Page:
Journal of Clinical Immunology

, Volume 30, Issue 1, pp 80-89

Foxp3+ Regulatory T Cells, Th17 Effector Cells, and Cytokine Environment in Inflammatory Bowel Disease

  • Nicola Eastaff-LeungAffiliated withDepartment of Gastroenterology and Hepatology, The Queen Elizabeth HospitalDiscipline of Pathology, University of Adelaide
  • , Nicholas MabarrackAffiliated withDiscipline of Microbiology and Immunology, University of Adelaide
  • , Angela BarbourAffiliated withDiscipline of Pathology, University of Adelaide
  • , Adrian CumminsAffiliated withDepartment of Gastroenterology and Hepatology, The Queen Elizabeth HospitalDiscipline of Medicine, University of Adelaide Email author 
  • , Simon BarryAffiliated withDiscipline of Pediatrics, University of Adelaide

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Inflammatory bowel disease (IBD) is thought to result from an aberrant immune response. Inflammation in IBD may be caused by the loss of homeostasis between CD4+ CD25high Foxp3+ regulatory cells (T reg) and proinflammatory Th17 cells. The aim of this study was to investigate T reg and Th17 cells in the peripheral blood and intestinal mucosa of IBD patients and to assess the mucosal cytokine environment.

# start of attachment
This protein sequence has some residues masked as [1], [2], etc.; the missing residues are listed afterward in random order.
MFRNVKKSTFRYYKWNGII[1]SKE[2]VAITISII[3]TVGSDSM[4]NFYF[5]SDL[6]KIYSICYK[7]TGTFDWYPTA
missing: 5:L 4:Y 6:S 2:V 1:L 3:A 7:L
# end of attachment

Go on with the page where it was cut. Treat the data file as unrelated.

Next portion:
T reg and Th17 cells were measured in peripheral blood of 63 IBD patients and 28 controls by flow cytometry. Forkhead box p3 (Foxp3), interleukin (IL)-17a, IL-1β, IL-6, IL-21, IL-23, and transforming growth factor (TGF)-β mRNA were analyzed using real-time reverse transcription polymerase chain reaction in intestinal biopsies of 24 IBD and 18 control subjects.


A decrease in T reg and increase in Th17 cells was observed in the peripheral blood of IBD patients. When measured in the same patient and expressed as a ratio, a significant decrease in T reg/Th17 ratio was observed in IBD. Elevated expression of Foxp3, IL-17a, IL-1β, and IL-6 was observed in the mucosa of IBD patients, while TGF-β was only elevated in ulcerative colitis.


IBD is associated with a reduced ratio of T reg to Th17 cells in peripheral blood and is characterized by a proinflammatory cytokine microenvironment, which supports the continued generation of Th17 cells.


Inflammatory bowel disease Crohn’s disease ulcerative colitis regulatory T cells Th17 effector cells